Replacing kitchen doors can be a great way to give your kitchen a fresh new look with relatively little hassle and cost.
Whether your kitchen is one you inherited when you bought your house or a design that you chose many moons ago when hot pink high gloss was all the rage (was it ever?), it is worth checking which elements can be re-used.
Often, the cabinet carcasses (that is the units themselves, minus the door and drawer fronts and their fixings) will have remained in good condition, having been spared the sheer extent of wear and tear suffered by the fronts of the units.
For this reason, it is often quite possible to replace just the fronts of your units, even if you decide to add to them in order to increase your kitchen storage space. Plus, renewing door and drawers provides an opportunity to add new handles.
Whatever your reasons, here we take you through everything you need to know about the ins and outs of replacing old unit fronts for new, from where to buy them to how to fit them on a DIY basis in order to save a few pennies.
(MORE: How to Renovate a Kitchen)
How to Buy Replacement Kitchen Unit Doors
If your unit doors are of a standard size it will not be hard to find a supplier. However, if the kitchen you are working with was a bespoke design, you might find it trickier (and more costly) to source off-the-shelf replacement doors. In this case you will need to have them custom made.
Some doors are supplied with pre-drilled fixing and hinge holes. You will need to consider how these will work with any fixing holes already in your carcasses. Others come supplied with no holes, in which case you or your kitchen fitter will be in charge of drilling them. Some suppliers offer the option of drilling holes in their standard doors to your particular specification, typically for a small additional cost. They can usually offer advice on how to measure where the holes will be required.
More often than not, doors will not come supplied with handles – or be drilled to take handles – meaning you will need to order and fit handles and knobs yourself.
In the case of new drawer fronts, you will most likely need to order these in conjunction with whole new drawer boxes, unless these remain in good condition. Certainly this is the simplest option as it ensures the drawer box and front will use compatible fixings.
Measuring for Your Replacement Kitchen Doors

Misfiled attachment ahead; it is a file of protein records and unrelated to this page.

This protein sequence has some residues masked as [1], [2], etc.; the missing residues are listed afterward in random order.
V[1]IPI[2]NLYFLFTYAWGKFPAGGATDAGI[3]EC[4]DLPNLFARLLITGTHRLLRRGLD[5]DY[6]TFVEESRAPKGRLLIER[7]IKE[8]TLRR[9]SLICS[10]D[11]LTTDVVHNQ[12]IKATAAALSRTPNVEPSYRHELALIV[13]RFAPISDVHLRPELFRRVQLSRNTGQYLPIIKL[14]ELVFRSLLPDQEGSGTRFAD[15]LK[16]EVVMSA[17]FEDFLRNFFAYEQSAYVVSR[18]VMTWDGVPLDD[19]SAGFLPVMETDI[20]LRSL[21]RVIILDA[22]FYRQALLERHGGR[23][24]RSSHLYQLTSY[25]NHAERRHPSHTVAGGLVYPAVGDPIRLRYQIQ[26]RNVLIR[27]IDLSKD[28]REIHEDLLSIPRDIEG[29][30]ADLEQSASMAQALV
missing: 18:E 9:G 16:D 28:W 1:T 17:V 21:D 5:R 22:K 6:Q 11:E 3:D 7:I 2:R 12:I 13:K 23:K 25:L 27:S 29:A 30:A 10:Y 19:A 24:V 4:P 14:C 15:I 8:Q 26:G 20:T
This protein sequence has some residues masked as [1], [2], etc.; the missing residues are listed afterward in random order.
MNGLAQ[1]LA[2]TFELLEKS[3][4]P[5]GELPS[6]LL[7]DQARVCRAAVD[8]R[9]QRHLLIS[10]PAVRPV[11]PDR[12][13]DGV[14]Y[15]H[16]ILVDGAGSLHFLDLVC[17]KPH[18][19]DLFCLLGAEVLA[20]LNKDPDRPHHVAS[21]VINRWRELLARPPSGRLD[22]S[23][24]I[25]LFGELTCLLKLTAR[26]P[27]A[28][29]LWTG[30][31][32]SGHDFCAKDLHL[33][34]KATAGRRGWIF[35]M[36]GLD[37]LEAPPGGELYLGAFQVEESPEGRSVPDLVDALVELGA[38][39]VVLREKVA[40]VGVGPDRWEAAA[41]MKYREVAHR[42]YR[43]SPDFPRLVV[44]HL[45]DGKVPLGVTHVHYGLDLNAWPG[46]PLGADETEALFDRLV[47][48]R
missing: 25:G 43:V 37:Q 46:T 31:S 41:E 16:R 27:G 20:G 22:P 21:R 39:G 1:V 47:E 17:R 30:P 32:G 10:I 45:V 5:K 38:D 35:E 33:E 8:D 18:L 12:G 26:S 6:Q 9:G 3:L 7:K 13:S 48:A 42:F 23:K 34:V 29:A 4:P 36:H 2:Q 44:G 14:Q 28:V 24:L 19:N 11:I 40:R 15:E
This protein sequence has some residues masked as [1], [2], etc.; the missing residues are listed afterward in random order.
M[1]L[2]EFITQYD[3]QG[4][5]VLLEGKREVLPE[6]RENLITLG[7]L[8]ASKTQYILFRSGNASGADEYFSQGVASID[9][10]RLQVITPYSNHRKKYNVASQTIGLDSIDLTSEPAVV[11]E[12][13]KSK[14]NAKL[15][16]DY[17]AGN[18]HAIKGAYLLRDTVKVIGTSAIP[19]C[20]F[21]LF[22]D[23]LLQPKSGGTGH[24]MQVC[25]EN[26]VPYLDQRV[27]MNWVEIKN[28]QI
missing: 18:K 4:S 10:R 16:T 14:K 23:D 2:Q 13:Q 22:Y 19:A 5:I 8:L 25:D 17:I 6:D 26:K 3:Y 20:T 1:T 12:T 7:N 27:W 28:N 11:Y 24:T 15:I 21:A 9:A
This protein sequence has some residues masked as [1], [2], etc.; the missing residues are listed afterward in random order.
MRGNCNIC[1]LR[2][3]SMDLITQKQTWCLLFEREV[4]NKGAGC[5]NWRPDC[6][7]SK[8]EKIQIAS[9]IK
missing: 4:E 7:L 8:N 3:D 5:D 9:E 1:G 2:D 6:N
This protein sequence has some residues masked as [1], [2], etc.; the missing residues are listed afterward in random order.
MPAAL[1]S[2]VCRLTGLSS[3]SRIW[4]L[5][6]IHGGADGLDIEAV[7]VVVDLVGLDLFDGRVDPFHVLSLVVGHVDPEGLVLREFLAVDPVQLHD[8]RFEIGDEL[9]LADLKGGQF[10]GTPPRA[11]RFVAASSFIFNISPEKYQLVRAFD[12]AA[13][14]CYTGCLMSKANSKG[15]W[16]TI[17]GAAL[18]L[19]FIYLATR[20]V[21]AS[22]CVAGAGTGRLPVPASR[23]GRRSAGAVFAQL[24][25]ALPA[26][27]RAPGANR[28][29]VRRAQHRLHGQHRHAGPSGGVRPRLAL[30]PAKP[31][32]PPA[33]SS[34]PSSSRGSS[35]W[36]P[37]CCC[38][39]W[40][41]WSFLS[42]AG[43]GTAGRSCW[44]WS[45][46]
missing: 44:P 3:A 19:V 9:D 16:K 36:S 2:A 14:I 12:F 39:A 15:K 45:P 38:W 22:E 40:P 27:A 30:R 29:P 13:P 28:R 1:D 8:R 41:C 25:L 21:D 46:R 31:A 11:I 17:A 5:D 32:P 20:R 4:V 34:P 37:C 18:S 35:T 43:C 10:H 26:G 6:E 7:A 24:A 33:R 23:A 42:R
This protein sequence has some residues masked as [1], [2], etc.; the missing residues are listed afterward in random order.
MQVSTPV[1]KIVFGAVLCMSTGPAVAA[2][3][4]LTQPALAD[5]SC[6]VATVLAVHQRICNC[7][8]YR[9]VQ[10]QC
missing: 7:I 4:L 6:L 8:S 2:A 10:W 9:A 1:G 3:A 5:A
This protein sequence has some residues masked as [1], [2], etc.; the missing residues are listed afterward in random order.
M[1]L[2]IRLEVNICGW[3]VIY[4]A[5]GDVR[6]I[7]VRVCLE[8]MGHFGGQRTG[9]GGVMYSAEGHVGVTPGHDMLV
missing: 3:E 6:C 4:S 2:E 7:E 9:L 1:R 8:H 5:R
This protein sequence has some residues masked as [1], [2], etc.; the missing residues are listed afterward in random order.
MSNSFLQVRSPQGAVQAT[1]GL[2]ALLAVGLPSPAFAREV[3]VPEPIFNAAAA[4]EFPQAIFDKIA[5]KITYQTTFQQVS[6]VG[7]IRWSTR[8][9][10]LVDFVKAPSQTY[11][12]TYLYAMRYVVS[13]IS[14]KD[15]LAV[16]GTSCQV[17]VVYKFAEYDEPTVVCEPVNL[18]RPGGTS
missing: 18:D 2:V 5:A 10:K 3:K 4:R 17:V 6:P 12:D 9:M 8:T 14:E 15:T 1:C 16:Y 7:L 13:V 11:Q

When ordering new doors, be sure to measure the doors themselves, not the cabinets — they may very well be different in size and even if this is only by a few millimetres, getting it wrong will result in doors that won’t close properly. Measure the backs of the doors, as the fronts may have rounded or bevelled edges, and always work in millimetres. If the doors happen to be missing, you can measure the overall width and deduct 4mm.
In the case of corner units or those that slope, there will usually be several options, such as having two doors hinged together or two separate doors that operate in opposite directions, coming together over a corner post central to the unit.
Step-by-step Guide to Adding New Doors
The experts at Wickes show you how the pros do it:
1. Remove your old doors by undoing the existing hinges. Begin by taking off the bottom hinge, as removing the top hinge first could
place undue leverage on the bottom hinge.
2. Fit the backplate (also called a hinge plate) to the inside of the cabinet. Many new hinges come complete with the correct screws.
3. Fit the other part of the hinges to the new doors themselves. The hinge will fit into the recessed hinge hole in the door — ensure the arm of the hinge remains at a right angle to the edge of the door.
4. Fit door to cabinet, fixing the hinge onto the hinge plate and screwing into position. First attach the top hinge, then fix the bottom hinges together. Backplates are usually adjustable, so can be moved a couple of mm up and down by loosening the screws.
5. Fit the handles or knobs to your doors. Replacing doors and drawer fronts provides the ideal opportunity to update your kitchen; even something as simple as new handles can transform a dated look.
6. Once all the doors have been attached, go around adjusting the hinges until all of them operate smoothly. Tighten screws, but not so much that you risk damaging them.
Get the latest news, expert advice and product inspiration straight to your inbox.
Thank you for signing up to Homebuilding. You will receive a verification email shortly.
There was a problem. Please refresh the page and try again.